2006-02-09 / Front Page
Calabasas no smoking law begins next month
Some exceptions are allowed
The new Calabasas secondhand smoke ordinance, which would prohibit smoking in all public areas of the city including parks, sidewalks and outdoor businesses, will take effect by the middle of March, city officials said.
Final passage of the ordinance is expected at the city council’s Feb. 15 meeting.
At its Feb. 1 meeting the council outlined certain exceptions to the law.
Officials from the Los Angeles County Department of Health, the American Heart Association, the American Lung Association, Healthier Solutions, Inc., Smoke-Free Air for Everyone and the Coalition for a Tobacco-Free Los Angeles expressed strong support for the new law. Of the 17 public speakers at the meeting, all but one supported the ordinance.
Last month, California became the first state to declare second-hand tobacco smoke a toxic air pollutant.
“. . .The California Air Resources Board, which is the agency which regulates air quality in California, has adopted a regulation to treat secondhand smoke as a toxic pollutant of the air, like the kinds of things that come out of petroleum smoke stacks and out of the tailpipes of cars,” said Michael Colantuono, Calabasas city attorney. “That decision is the first time a state regulatory agency of any state in the nation has reached that conclusion.
The city council agreed to allow smoking in the following areas:
•Private residential property, other than housing used as a childcare or health care facility when employees, children or patients are present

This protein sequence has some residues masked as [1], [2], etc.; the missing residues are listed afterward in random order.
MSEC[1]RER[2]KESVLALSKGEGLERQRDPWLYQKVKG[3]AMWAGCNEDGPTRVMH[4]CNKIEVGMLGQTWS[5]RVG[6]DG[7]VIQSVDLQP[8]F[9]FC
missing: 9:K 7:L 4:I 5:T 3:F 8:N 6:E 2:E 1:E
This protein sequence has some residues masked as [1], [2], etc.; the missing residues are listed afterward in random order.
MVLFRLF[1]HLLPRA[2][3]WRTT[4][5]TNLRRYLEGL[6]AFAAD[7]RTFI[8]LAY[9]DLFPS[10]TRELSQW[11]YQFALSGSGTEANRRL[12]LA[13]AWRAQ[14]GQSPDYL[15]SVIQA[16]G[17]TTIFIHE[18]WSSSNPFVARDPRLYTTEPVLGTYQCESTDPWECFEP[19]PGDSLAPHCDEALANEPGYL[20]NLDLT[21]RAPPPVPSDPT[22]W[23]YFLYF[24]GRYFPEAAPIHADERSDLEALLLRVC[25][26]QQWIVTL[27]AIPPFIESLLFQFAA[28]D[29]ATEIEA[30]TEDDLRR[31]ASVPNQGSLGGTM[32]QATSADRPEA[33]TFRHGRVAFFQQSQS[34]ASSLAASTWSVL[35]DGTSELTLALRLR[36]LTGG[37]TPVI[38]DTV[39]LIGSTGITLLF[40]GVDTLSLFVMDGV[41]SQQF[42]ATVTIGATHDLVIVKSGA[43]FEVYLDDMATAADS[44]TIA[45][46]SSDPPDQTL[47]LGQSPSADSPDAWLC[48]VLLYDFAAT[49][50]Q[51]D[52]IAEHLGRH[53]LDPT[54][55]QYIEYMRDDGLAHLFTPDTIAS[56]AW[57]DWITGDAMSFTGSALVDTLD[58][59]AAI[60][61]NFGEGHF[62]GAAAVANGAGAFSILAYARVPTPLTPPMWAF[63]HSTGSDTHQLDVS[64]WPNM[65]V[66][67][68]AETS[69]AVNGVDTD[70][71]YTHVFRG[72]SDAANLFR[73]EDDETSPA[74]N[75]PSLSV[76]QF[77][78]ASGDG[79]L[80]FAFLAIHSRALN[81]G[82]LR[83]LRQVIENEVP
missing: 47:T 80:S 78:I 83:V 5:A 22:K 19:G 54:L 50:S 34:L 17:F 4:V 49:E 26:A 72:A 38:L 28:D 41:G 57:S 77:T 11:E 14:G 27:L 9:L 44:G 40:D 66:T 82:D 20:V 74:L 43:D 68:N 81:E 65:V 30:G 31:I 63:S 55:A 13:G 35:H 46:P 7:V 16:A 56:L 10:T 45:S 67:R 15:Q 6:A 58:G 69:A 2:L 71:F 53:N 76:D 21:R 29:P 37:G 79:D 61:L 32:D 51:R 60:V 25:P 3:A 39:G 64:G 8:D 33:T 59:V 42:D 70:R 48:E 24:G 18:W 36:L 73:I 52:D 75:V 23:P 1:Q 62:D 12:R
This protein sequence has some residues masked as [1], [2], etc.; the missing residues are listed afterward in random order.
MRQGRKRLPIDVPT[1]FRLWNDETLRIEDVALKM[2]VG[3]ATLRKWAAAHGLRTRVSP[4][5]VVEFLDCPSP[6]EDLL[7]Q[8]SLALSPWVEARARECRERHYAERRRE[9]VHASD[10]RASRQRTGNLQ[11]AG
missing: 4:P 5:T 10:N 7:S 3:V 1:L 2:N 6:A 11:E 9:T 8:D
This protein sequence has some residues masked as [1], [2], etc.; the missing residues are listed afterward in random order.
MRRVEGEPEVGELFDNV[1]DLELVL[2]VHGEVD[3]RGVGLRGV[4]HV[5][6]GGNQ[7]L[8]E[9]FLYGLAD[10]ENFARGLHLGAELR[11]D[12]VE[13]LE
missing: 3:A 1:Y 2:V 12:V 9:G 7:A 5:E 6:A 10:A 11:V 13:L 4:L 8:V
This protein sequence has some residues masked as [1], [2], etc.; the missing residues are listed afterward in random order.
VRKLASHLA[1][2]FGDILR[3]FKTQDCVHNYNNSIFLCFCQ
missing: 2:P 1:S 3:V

•Up to 20 percent of guest rooms in any hotel or motel
•Designated smoking “outposts” in shopping mall common areas that are at least five feet away from any doorway or opening that leads to an enclosed area.
“I think the reason that (city) staff recommended a relatively small number (of outposts) in this instance is because (the city is) going to be dealing with a variety of commercial property: some large, some small, some that are big rectangles, some that have odder shapes,” Colantuono said. “We wanted to have the ability to have at least one designated space on each commercial property that meets the requirements. The feeling was that if you don’t provide an outlet, then people would simply defy the ordinance.”
The city said it would relax the ban at times when non-smokers aren’t present in a public area.
Business owners will be responsible for ensuring that all employees and patrons comply with the new law.
Individual citizens can report offenders to the city and officials will determine how to handle fines on a case-by-case basis, said Tony Coroalles, Calabasas city manager.
To view the second-hand smoke ordinance, visit www.cityofcalabasas.com.